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The Walk made me want to stab my eyes out with a fork. This is a compliment.

The new movie will irritate you, then give you dizzying vertigo. It's a good time!

"Sure. I'll just lie down on this high wire between the Twin Towers. Not like I had anything else to do today!"
"Sure. I'll just lie down on this high wire between the Twin Towers. Not like I had anything else to do today!"
Sony Pictures

The Walk made me want to stab my eyes out with forks. First, this was a bad thing. Then, weirdly, it was a good thing.

Rating


3.5


The new film about tightrope walker Philippe Petit's 1974 jaunt between the Twin Towers of the World Trade Center is an utterly bizarre creation, devoting its first half to a series of irritating moments, seemingly designed to put the audience off it forever, before it abruptly turns into a soaring, gorgeous "You are there!" movie that really does capture what it might feel like to walk on a high wire 110 stories above the ground.

If I were fonder of obvious metaphors, I might say that The Walk is awkwardly perched on a wire stretching between the poles of incredibly irritating and jaw-dropping. It's always wobbling, ready to fall, but it never quite plummets to earth, somehow always saving itself at the last minute.

Good: Director Robert Zemeckis is still a technical whiz kid

Robert Zemeckis on The Walk.

Director Robert Zemeckis and director of photography Dariusz Wolski set up a shot.

Sony Pictures

Robert Zemeckis is a bit of an odd presence in Hollywood. He likes to use gigantic special effects to tell what are ultimately intimate stories about the human spirit. Back to the Future is about a kid getting to know his parents. Forrest Gump is about a dolt uniting a nation. Flight mixes a tremendous near-plane crash with a tale of addiction. And so on.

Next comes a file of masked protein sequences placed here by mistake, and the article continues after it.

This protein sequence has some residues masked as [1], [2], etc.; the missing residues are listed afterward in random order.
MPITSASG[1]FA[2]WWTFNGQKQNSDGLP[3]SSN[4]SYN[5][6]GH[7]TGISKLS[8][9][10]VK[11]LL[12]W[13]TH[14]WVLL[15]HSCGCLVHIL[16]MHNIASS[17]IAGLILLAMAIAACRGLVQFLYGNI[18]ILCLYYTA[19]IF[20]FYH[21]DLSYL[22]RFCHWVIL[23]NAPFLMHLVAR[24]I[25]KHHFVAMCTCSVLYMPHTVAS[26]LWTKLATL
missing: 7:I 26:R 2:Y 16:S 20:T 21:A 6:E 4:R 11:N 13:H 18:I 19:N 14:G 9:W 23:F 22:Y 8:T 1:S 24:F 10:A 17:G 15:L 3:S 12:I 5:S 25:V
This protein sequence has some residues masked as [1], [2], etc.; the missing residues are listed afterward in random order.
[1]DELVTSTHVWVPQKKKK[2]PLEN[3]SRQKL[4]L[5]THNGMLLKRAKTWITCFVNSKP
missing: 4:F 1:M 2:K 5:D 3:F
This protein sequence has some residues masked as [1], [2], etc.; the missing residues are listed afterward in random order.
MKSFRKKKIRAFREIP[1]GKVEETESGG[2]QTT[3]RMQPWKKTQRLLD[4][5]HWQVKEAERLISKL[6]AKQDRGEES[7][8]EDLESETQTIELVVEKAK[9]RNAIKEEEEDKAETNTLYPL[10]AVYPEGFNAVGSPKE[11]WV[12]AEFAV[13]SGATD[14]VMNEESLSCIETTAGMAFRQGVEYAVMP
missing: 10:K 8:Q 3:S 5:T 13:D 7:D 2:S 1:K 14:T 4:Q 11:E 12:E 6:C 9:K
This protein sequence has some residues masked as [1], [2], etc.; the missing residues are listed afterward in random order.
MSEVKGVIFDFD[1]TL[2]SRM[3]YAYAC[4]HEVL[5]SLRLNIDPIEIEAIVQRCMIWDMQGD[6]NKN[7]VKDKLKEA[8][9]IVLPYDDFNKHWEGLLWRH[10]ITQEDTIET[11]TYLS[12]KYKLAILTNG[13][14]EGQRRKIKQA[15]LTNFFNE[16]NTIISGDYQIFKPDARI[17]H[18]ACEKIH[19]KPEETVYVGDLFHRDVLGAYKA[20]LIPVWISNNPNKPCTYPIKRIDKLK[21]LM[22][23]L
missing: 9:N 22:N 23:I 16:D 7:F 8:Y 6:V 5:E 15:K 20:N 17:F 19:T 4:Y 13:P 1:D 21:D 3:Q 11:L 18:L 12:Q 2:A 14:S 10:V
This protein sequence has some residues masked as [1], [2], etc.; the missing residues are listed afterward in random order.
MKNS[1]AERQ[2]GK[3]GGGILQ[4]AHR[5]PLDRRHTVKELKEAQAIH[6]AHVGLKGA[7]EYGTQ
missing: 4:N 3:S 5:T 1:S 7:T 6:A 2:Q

Thus, The Walk is the kind of film only he could make. For the most part, everything here will be familiar to fans of the great 2008 documentary Man on Wire, which told this story via materials that had never been seen before. That means the only way Zemeckis can justify the film's existence is to really put viewers out there, on that wire, hearing the creak and moan of the buildings and gazing upon the spectators far, far below.

Fortunately, he's more than up to the task. The entire second half of this film (roughly from when Philippe and his friends begin their attempts to stretch a wire between the two towers to a surprisingly graceful closing line) is expert popcorn fun, Zemeckis's twin gifts for establishing geography and pacing working together in glorious harmony.

There are also few directors who use 3D as well as Zemeckis, who seems to understand that its greatest strength is to convey the depth of any given image, something he uses to great effect as Philippe's wires get higher and higher and higher, until he's up there between the towers, the ground far below. You won't see anything else quite like it.

Bad: The movie has no idea what to make of Philippe Petit

The Walk Joseph Gordon-Levitt

Philippe and his girlfriend Annie (Charlotte Le Bon) consider Philippe's dream of tightrope walking between the World Trade Center towers. Everybody needs a dream.

Sony Pictures

For most of the first half of the movie, Zemeckis, his co-screenwriter Christopher Browne, and star Joseph Gordon-Levitt (who plays the main character with a truly awful French accent) seem to view Philippe as a charming rogue, whose very existence will sweep the audience off its feet. He barges into other people's lives as if he should be the center of them. He steals the audience away from a fellow street performer he's trying to court. He, at one point, seethes about not being able to wear his turtleneck.

This man is often ridiculous. He's a bit of a megalomaniac. And, yes, he's a brilliant artist. But where Man on Wire managed to blend all of these things together into a portrait of the sort of human being who would manage such an incredible feat, The Walk often seems like it thinks the cure for the audience's dislike of Philippe is to give it even more Philippe, to the degree that the movie is anchored by him directly addressing the audience from atop the Statue of Liberty's torch.